Melissa's Flight Attendant Blog

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Name: Melissa

About Me

Countries Visited (not including Turnarounds): Australia, Austria, Azerbaijan, Belgium, Bosnia & Herzegovina, Brazil, Canada, China, Czech Republic, Denmark, Estonia, Finland, France, Germany, Ghana, Great Britain, Greece, Iceland, India, Italy, Japan, Kenya, Latvia, Libya, Lithuania, Malaysia, Malta, Mauritius, Moldova, Monaco, Morocco, Netherlands, New Zealand, Nigeria, Norway, North Korea, Philippines, Romania, Russia, Singapore, Senegal, Serbia, Seychelles, South Africa, South Korea, Spain, Sri Lanka, Sweden, Switzerland, Tanzania, Thailand, Tunisia, Turkey, Uganda, United Arab Emirates, United States, Vatican City

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London | Perth | Sydney | Melbourne

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Latest Updates
Friday, August 06, 2010
So I recently came back from a Houston flight, and apart from getting my suitcase locks broken, and seeing Inception for $5 USD at the cinema (it costs 30 AED here!), it was a relatively uneventful trip.

Security is notoriously picky in the US compared to everywhere else I fly, though if you ask the majority of my workmates they will almost always say that the Australian and UK security are the most strict. But there was something I saw on my Houston trip that annoyed and flabbergasted me at the same time. But before I tell you guys I’ll let you know about my pre-security ritual.

Before I leave home – I do two things that really saves time at the airport. First thing I do is wear a watch with a non metal strap. Whilst there are still metallic components within the watch mechanism itself, I find that most airport metal detectors don’t pick up on it. If I wear a watch with a metal strap, I almost always need to remove this.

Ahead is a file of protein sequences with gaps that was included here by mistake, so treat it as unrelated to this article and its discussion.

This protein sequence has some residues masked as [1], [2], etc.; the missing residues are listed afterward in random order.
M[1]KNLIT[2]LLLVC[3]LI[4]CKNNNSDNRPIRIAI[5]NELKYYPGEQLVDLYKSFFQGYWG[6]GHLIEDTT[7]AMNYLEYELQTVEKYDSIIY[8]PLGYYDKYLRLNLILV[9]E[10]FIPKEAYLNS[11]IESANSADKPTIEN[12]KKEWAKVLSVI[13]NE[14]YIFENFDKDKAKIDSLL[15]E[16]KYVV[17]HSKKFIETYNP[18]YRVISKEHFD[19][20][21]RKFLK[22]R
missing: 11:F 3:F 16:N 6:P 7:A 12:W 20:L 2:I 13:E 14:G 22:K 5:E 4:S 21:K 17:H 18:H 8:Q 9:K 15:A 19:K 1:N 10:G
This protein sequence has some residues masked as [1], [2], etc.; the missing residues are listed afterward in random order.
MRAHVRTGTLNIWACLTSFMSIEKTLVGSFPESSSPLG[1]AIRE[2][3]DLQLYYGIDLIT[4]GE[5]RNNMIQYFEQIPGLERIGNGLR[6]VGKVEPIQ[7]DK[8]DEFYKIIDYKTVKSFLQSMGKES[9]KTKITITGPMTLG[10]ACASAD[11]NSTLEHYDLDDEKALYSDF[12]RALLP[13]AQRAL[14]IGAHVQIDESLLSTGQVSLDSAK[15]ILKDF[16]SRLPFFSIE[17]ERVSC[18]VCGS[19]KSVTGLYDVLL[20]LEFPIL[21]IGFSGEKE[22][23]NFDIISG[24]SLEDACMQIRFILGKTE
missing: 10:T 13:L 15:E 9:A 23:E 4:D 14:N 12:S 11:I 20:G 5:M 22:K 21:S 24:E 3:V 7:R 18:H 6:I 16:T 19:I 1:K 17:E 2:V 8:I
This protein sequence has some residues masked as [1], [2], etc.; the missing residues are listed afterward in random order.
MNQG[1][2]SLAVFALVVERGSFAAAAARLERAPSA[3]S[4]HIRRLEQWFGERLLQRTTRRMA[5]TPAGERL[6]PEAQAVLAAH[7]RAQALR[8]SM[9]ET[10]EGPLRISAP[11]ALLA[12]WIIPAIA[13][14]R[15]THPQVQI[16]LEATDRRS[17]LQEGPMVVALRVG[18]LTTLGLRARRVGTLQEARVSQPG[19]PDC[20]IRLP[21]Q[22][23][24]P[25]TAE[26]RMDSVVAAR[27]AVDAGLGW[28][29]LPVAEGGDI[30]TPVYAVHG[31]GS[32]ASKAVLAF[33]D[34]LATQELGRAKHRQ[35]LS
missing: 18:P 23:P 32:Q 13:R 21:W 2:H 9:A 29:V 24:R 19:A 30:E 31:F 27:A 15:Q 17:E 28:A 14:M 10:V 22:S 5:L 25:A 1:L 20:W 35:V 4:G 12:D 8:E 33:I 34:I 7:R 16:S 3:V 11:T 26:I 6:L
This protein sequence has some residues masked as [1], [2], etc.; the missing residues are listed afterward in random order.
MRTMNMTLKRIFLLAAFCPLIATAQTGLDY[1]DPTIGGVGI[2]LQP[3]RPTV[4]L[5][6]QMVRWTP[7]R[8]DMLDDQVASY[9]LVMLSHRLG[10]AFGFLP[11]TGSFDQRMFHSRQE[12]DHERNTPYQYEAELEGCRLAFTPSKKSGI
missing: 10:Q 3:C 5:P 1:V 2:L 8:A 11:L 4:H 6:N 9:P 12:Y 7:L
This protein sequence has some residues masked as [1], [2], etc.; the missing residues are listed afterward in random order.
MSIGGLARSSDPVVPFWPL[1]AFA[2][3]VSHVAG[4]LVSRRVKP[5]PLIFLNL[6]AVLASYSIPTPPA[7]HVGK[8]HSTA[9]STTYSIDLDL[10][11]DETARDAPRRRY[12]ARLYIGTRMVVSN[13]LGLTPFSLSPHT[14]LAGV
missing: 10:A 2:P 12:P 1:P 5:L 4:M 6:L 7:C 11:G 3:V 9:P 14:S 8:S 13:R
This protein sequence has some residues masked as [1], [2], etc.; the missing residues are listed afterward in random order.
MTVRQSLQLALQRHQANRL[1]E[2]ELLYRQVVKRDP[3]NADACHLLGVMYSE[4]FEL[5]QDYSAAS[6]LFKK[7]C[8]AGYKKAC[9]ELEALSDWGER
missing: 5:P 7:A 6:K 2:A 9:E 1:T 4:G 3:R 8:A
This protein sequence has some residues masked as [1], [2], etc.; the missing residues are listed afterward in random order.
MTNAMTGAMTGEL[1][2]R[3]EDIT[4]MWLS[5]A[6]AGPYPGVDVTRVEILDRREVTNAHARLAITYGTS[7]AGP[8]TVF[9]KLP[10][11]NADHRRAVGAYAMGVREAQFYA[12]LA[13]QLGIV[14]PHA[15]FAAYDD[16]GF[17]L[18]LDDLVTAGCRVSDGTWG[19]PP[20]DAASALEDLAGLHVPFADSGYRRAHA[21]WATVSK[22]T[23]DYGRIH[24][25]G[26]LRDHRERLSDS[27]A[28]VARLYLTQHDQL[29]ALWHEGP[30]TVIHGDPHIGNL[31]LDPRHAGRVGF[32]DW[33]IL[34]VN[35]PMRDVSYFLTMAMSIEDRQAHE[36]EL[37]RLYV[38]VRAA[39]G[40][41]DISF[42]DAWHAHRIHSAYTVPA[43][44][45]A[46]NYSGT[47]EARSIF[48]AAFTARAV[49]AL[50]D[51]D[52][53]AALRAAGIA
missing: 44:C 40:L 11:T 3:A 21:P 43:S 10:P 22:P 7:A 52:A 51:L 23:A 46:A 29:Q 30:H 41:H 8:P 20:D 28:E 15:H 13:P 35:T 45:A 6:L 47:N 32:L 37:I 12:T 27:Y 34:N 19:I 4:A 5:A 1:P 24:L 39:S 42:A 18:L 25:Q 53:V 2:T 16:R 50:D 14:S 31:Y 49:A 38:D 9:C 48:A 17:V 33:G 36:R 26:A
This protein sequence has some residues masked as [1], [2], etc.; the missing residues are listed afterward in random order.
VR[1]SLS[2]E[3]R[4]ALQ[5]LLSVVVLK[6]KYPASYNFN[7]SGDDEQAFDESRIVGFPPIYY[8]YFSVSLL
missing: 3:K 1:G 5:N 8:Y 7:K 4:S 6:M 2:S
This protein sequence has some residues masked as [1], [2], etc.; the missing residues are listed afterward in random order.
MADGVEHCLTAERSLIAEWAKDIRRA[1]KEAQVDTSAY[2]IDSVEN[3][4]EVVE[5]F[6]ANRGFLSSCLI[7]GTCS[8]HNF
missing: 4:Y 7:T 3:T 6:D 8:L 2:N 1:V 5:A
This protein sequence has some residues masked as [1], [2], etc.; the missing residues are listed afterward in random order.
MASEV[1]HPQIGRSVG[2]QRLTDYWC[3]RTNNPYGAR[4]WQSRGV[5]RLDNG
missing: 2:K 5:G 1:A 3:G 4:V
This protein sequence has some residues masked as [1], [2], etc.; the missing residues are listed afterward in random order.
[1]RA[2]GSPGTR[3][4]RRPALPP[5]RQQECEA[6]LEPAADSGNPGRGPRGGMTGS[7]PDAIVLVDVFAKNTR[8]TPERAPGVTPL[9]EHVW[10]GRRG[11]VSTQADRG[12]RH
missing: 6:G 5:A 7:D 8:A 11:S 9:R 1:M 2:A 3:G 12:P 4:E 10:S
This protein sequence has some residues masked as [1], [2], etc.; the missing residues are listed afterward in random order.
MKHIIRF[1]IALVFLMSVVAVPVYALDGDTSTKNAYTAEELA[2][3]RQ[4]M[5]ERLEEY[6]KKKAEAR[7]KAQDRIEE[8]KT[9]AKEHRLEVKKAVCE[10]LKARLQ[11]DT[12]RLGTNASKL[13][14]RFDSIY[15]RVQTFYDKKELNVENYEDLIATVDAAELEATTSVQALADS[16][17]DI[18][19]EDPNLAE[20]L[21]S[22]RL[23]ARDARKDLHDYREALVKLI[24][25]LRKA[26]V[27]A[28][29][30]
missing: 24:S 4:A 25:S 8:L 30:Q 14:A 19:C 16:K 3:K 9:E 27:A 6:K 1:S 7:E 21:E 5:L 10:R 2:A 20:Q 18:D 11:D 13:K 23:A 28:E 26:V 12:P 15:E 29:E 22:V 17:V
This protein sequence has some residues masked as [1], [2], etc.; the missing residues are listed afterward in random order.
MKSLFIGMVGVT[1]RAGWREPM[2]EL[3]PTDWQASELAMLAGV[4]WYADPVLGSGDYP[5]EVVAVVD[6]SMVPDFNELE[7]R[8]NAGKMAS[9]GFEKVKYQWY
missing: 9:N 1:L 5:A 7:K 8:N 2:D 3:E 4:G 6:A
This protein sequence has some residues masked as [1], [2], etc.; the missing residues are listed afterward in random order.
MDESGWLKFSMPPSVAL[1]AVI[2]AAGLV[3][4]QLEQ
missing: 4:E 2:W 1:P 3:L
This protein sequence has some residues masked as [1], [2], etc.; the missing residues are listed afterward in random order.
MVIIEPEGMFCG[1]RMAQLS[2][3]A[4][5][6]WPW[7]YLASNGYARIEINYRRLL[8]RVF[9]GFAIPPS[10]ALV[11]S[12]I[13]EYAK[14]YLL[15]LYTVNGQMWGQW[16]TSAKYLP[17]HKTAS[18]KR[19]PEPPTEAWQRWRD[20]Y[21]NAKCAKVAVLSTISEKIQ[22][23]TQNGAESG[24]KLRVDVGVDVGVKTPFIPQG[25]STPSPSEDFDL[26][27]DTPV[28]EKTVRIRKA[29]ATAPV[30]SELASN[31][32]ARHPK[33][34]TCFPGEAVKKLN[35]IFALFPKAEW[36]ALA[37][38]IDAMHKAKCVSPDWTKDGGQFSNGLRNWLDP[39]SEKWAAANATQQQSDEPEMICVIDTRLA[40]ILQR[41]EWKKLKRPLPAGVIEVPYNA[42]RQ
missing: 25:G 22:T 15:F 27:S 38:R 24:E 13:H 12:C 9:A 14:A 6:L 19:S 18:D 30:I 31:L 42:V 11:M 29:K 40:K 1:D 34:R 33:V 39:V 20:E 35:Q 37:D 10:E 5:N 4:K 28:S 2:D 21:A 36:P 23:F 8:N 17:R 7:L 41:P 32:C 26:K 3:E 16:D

The second thing is that I pack my laptop within my checked luggage. I know you’ll freak out, and think “What if it breaks?” “Won’t it get stolen?” But honestly most of my computer malfunctions have happened after carrying my laptop in my cabin luggage during a work trip. It gets bashed around the crew bus, it gets shoved to the side of the hat rack when a passenger wants space for their own oversized bag. It also weighs a ton and takes up a lot of space in a bag that is already supposed to be carrying our safety manuals, service jackets, cabin shoes, and if we’re on long haul, our bunk pyjamas. If I pack the suitcase right, I can cushion the laptop (which already travels in its own neoprene sleeve) in between my day clothes and my uniform and as a result I have NEVER had my computer malfunction after it’s spent a trip in the hold. Since I cannot use my laptop during the flight anyway whilst at work, its just dead weight I’m lugging around. Obviously not everyone can do this, especially if the flight you’re taking is a work trip and you need it during the actual flight, or if you’re flying to a dangerous place where there is a very real possibility of the laptop getting stolen and traded for livestock at the local market. But if you’re doing a trip from, say, Frankfurt to Amsterdam, just consider whether it is worth lugging around for a 1 hour flight.